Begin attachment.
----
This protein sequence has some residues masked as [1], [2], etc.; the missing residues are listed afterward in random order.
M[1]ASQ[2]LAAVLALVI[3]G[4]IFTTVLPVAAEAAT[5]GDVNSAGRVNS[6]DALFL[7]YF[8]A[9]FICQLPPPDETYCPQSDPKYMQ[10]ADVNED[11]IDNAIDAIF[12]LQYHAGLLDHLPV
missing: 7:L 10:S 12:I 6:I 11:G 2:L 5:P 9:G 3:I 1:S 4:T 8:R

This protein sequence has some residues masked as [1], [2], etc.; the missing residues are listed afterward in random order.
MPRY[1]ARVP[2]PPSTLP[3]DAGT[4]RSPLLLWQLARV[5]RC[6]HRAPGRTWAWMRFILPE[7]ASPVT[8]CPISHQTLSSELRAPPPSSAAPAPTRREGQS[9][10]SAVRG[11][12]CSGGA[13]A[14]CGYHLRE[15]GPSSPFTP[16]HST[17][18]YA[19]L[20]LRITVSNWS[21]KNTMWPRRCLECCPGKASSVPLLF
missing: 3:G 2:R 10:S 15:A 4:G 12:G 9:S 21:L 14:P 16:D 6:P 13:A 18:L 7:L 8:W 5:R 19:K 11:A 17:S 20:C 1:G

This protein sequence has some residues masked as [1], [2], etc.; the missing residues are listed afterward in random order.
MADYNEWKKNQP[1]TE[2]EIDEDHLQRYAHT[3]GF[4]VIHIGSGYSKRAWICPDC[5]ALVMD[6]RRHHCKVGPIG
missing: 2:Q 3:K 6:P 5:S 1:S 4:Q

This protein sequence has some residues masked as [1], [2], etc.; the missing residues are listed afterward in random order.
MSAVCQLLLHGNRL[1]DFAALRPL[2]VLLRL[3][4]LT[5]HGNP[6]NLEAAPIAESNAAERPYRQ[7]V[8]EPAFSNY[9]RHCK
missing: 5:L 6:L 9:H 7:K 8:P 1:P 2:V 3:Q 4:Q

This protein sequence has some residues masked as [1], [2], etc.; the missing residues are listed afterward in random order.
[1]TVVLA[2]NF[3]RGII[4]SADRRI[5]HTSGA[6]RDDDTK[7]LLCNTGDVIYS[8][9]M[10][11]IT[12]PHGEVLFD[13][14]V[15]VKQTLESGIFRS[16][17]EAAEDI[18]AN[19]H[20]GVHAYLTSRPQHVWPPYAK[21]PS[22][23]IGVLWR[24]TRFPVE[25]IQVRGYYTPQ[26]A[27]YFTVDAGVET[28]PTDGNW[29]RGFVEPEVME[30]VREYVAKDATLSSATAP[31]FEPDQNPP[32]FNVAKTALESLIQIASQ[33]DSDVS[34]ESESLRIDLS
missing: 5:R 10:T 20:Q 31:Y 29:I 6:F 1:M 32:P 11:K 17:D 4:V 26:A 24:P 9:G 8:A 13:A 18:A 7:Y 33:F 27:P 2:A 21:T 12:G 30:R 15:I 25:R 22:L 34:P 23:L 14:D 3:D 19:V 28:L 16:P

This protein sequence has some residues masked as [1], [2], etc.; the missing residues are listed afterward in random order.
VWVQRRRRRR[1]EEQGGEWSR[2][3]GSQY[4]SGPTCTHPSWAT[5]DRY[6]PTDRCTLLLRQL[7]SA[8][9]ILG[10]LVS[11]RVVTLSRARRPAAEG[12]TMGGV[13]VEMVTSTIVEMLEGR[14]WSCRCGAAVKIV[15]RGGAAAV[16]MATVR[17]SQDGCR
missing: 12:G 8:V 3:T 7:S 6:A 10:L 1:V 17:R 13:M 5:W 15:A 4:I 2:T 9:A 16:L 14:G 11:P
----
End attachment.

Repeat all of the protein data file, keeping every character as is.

This protein sequence has some residues masked as [1], [2], etc.; the missing residues are listed afterward in random order.
M[1]ASQ[2]LAAVLALVI[3]G[4]IFTTVLPVAAEAAT[5]GDVNSAGRVNS[6]DALFL[7]YF[8]A[9]FICQLPPPDETYCPQSDPKYMQ[10]ADVNED[11]IDNAIDAIF[12]LQYHAGLLDHLPV
missing: 7:L 10:S 12:I 6:I 11:G 2:L 5:P 9:G 3:I 1:S 4:T 8:R

This protein sequence has some residues masked as [1], [2], etc.; the missing residues are listed afterward in random order.
MPRY[1]ARVP[2]PPSTLP[3]DAGT[4]RSPLLLWQLARV[5]RC[6]HRAPGRTWAWMRFILPE[7]ASPVT[8]CPISHQTLSSELRAPPPSSAAPAPTRREGQS[9][10]SAVRG[11][12]CSGGA[13]A[14]CGYHLRE[15]GPSSPFTP[16]HST[17][18]YA[19]L[20]LRITVSNWS[21]KNTMWPRRCLECCPGKASSVPLLF
missing: 3:G 2:R 10:S 15:A 4:G 12:G 9:S 21:L 14:P 16:D 6:P 13:A 18:L 7:L 8:W 5:R 19:K 11:A 17:S 20:C 1:G

This protein sequence has some residues masked as [1], [2], etc.; the missing residues are listed afterward in random order.
MADYNEWKKNQP[1]TE[2]EIDEDHLQRYAHT[3]GF[4]VIHIGSGYSKRAWICPDC[5]ALVMD[6]RRHHCKVGPIG
missing: 2:Q 3:K 6:P 5:S 1:S 4:Q

This protein sequence has some residues masked as [1], [2], etc.; the missing residues are listed afterward in random order.
MSAVCQLLLHGNRL[1]DFAALRPL[2]VLLRL[3][4]LT[5]HGNP[6]NLEAAPIAESNAAERPYRQ[7]V[8]EPAFSNY[9]RHCK
missing: 5:L 6:L 9:H 7:K 8:P 1:P 2:V 3:Q 4:Q

This protein sequence has some residues masked as [1], [2], etc.; the missing residues are listed afterward in random order.
[1]TVVLA[2]NF[3]RGII[4]SADRRI[5]HTSGA[6]RDDDTK[7]LLCNTGDVIYS[8][9]M[10][11]IT[12]PHGEVLFD[13][14]V[15]VKQTLESGIFRS[16][17]EAAEDI[18]AN[19]H[20]GVHAYLTSRPQHVWPPYAK[21]PS[22][23]IGVLWR[24]TRFPVE[25]IQVRGYYTPQ[26]A[27]YFTVDAGVET[28]PTDGNW[29]RGFVEPEVME[30]VREYVAKDATLSSATAP[31]FEPDQNPP[32]FNVAKTALESLIQIASQ[33]DSDVS[34]ESESLRIDLS
missing: 5:R 10:T 20:Q 31:Y 29:I 6:F 1:M 32:P 11:K 17:D 4:V 26:A 24:P 9:G 8:A 13:A 18:A 7:Y 33:F 27:P 2:A 21:T 12:G 30:R 15:I 25:R 22:L 34:P 23:L 14:D 3:D 19:V 28:L 16:P

This protein sequence has some residues masked as [1], [2], etc.; the missing residues are listed afterward in random order.
VWVQRRRRRR[1]EEQGGEWSR[2][3]GSQY[4]SGPTCTHPSWAT[5]DRY[6]PTDRCTLLLRQL[7]SA[8][9]ILG[10]LVS[11]RVVTLSRARRPAAEG[12]TMGGV[13]VEMVTSTIVEMLEGR[14]WSCRCGAAVKIV[15]RGGAAAV[16]MATVR[17]SQDGCR
missing: 12:G 8:V 3:T 7:S 6:A 10:L 1:V 17:R 13:M 5:W 15:A 4:I 2:T 9:A 16:L 14:G 11:P